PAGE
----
Exploring Los Angeles And Its Rock'n'Roll History

26 June 2014

It may be famous for its movie industry, but Los Angeles has always been a rock’n’roll town. Some of America’s most famous music clubs and venues are clustered around the city, making Los Angeles a must-see holiday destination for rock aficionados.

Los Angeles was a gritty town well before novelist Raymond Chandler set the legendary detective Philip Marlowe loose on the city’s toughest streets. Yet, it was the counterculture movement of the 1960s which helped define ‘L.A.’ as a leader of America’s hard-edged rock scene, with bands like The Doors and The Mamas and the Papas setting up camp and helping transform the city from a West Coast outpost into a musical epicentre.

 Fast cars and electric guitars

 

From Hippies To Hard Rock

While it was folk music which first dominated the Sunset Strip in West Hollywood, it didn’t take long for a plethora of heavy-hitting rock bands to start making their mark. Groups like The Doors, The Byrds and Led Zeppelin flourished in the city’s newly-established venues, introducing rock music to an appreciative audience.

A number of legendary clubs still put on rock shows today, including The Roxy Theatre, Whisky A Go Go and The Troubadour. They’re a great place to catch established acts and up-and-coming bands, whilst soaking in the beer-fuelled environs of a West Hollywood backdrop which helped launch the careers of hundreds of bands.

Welcome To The Hotel California

It used to be that famous rock bands threw television sets into hotel pools. Today, hotels like the legendary Chateau Marmont on Sunset Boulevard are more sober affairs – though no less significant when it comes to viewing the rock’n’roll sights. The Marmont – rumoured to be the inspiration behind The Eagles’ smash hit ‘Hotel California’ – is where Led Zeppelin drummer John Bonham rode a motorcycle through the lobby, and where music-lover John Belushi met his unfortunate demise.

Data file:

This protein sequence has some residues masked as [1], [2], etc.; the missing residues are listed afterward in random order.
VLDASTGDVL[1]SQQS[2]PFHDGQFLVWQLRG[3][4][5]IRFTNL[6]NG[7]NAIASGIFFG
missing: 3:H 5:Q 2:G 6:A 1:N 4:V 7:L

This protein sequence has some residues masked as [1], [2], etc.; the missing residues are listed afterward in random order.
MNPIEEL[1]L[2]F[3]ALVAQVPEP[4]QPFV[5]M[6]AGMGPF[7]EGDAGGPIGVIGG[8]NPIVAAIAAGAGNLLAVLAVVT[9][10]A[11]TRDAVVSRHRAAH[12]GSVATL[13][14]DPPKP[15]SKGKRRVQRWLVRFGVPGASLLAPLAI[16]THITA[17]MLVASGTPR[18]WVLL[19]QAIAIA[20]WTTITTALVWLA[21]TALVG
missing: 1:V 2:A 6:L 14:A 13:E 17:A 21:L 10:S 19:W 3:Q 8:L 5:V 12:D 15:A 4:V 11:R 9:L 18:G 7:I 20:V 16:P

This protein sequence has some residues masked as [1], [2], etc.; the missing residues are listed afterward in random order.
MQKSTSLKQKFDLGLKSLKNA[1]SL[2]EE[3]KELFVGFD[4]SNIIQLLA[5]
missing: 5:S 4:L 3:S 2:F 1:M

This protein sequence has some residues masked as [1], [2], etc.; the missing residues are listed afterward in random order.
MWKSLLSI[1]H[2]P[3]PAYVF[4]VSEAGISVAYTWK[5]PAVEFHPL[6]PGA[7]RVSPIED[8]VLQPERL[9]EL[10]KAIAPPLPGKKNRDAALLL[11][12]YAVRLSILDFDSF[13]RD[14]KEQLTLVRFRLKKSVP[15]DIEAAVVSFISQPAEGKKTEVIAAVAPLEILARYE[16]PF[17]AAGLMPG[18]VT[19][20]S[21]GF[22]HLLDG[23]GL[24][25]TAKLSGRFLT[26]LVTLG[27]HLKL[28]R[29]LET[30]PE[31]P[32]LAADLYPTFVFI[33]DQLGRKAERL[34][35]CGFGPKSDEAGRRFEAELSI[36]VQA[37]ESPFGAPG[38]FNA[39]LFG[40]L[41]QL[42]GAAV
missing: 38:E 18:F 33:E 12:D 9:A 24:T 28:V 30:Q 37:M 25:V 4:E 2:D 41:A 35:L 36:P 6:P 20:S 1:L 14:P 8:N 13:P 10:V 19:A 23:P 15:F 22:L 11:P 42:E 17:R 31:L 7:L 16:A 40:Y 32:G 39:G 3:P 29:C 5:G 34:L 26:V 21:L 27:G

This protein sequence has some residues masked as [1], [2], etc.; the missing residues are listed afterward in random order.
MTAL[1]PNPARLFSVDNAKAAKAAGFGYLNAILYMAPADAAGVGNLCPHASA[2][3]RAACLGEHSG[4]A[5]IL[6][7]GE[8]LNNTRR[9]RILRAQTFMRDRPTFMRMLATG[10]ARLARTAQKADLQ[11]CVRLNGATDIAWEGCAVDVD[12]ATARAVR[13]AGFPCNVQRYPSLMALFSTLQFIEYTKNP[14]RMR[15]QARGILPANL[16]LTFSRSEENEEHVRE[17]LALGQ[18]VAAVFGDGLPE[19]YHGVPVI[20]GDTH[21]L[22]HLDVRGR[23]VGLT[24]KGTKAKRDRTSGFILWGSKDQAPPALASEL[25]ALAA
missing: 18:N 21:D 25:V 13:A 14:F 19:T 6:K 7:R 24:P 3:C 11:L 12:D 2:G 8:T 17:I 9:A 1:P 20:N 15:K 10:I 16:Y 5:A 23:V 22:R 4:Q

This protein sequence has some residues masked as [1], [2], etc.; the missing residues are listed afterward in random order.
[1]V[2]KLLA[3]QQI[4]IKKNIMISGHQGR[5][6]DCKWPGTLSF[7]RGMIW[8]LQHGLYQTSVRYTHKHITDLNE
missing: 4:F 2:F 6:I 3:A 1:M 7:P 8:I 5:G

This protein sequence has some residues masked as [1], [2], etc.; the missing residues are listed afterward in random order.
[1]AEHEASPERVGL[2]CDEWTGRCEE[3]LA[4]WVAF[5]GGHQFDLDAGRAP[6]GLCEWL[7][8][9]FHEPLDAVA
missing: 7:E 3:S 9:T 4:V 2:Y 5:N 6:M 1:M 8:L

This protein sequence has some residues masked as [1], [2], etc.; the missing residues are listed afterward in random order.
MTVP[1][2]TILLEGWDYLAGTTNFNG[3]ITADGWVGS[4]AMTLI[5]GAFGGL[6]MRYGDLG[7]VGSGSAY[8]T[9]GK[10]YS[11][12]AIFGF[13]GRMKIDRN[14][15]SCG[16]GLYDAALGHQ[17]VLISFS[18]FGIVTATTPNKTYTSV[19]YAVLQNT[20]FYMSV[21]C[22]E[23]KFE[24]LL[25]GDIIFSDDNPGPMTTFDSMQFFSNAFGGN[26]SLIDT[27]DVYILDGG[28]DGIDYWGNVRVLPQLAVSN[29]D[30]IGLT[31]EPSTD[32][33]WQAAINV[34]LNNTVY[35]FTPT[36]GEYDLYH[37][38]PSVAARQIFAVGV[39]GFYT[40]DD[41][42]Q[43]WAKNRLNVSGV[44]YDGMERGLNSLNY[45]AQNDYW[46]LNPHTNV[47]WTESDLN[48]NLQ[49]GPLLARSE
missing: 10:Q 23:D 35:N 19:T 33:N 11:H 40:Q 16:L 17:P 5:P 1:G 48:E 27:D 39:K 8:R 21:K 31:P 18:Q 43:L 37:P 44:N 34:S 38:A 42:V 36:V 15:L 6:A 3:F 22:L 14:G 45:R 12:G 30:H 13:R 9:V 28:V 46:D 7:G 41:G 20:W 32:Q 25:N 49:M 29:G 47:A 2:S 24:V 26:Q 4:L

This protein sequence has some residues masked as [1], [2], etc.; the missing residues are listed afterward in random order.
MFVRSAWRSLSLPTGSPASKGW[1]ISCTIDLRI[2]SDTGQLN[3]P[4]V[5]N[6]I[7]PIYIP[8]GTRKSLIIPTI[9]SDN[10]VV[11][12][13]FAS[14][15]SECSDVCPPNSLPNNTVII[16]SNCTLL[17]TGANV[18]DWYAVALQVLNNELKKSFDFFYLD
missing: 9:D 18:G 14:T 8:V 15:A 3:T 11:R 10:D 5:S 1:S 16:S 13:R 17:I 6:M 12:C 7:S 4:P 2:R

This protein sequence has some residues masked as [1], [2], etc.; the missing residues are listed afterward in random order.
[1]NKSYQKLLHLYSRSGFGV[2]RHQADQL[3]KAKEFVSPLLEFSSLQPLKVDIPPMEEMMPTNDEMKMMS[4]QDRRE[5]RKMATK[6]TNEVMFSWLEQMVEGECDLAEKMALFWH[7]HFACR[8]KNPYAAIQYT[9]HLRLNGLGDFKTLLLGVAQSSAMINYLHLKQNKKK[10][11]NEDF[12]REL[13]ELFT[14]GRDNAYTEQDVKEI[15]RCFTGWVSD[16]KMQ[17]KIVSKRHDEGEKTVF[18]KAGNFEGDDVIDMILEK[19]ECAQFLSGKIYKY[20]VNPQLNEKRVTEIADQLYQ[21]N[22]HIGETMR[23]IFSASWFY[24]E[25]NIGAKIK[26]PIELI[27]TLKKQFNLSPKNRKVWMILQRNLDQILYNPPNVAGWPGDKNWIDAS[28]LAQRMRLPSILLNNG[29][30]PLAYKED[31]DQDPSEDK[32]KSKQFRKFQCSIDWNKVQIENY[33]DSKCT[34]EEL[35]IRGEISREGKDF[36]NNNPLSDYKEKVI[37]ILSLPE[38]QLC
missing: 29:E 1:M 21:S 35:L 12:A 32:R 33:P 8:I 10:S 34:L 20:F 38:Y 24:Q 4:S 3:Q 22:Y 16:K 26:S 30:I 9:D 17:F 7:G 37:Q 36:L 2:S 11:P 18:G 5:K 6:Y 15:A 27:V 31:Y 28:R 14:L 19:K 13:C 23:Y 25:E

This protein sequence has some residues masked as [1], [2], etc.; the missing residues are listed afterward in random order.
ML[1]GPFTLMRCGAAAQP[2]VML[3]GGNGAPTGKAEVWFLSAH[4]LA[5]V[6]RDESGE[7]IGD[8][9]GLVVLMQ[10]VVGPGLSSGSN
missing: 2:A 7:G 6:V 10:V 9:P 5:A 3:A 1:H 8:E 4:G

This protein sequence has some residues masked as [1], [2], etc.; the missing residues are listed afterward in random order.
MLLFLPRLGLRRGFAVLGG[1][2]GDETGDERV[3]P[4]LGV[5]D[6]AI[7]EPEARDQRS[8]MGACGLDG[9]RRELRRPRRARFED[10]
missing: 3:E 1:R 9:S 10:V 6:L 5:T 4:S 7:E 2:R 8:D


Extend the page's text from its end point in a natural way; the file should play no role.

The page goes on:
While the Chateau Marmont retains an air of exclusivity, the Hollywood Roosevelt Hotel welcomes visitors to its ever-popular Teddy’s nightclub. The club’s small size and lengthy guest list can make it difficult to get in, so if you’d prefer to do your celebrity-spotting poolside, plenty of rock stars lounge around the Roosevelt’s hotel pool during daylight hours.

 Live music is still popular in L.A.

 

L.A. Vinyl Revival

Los Angeles is in the midst of a vinyl revival – although in truth, records never really went away. The city’s prolific punk scene has been churning out 12-inch LPs for decades, with bands like Black Flag, Social Distortion and Bad Religion producing a string of popular releases over the years. The popularity of the city’s punk scene means several well-stocked record stores have been in business for eons, including Rockaway Records in Silver Lake and Atomic Records in Burbank.

Newer stores like Echo Park’s achingly hip Origami Vinyl and the punk-oriented Vacation Vinyl in Silver Lake draw a decidedly youthful crowd, but when it comes to sheer choice, the undoubted leader of the pack is Amoeba Records. A one-stop shop for record-loving tourists of all musical persuasions, this cavernous Hollywood store is one of the largest independent record retailers in the world.

 Record stores have kept L.A. on the musical map

 

Glitz And Glam Rock

In its heyday during the 1980s, the hard rock and glam metal scene helped revitalise a flagging Los Angeles scene. Bands like Guns ‘N’ Roses, Mötley Crüe and Skid Row held sway over the city and did plenty of drinking at venues like The Rainbow Room in West Hollywood. You can sink a beer or two at this historic club, or better yet check out some live bands at the equally famous Viper Room.

It may be many things to many people, but at its heart Los Angeles is still a rock’n’roll town. So whether you’re an 'L.A. Woman' or simply California Dreamin’', why not hire a car and hit the open highways on a path of musical discovery in L.A.?

Mike Tuckerman

From Europe to Asia and many places in between, there's rarely a town or city I've not enjoyed exploring. When I'm not wandering the streets and discovering new destinations, you can usually find me hanging out with the locals at major sporting events.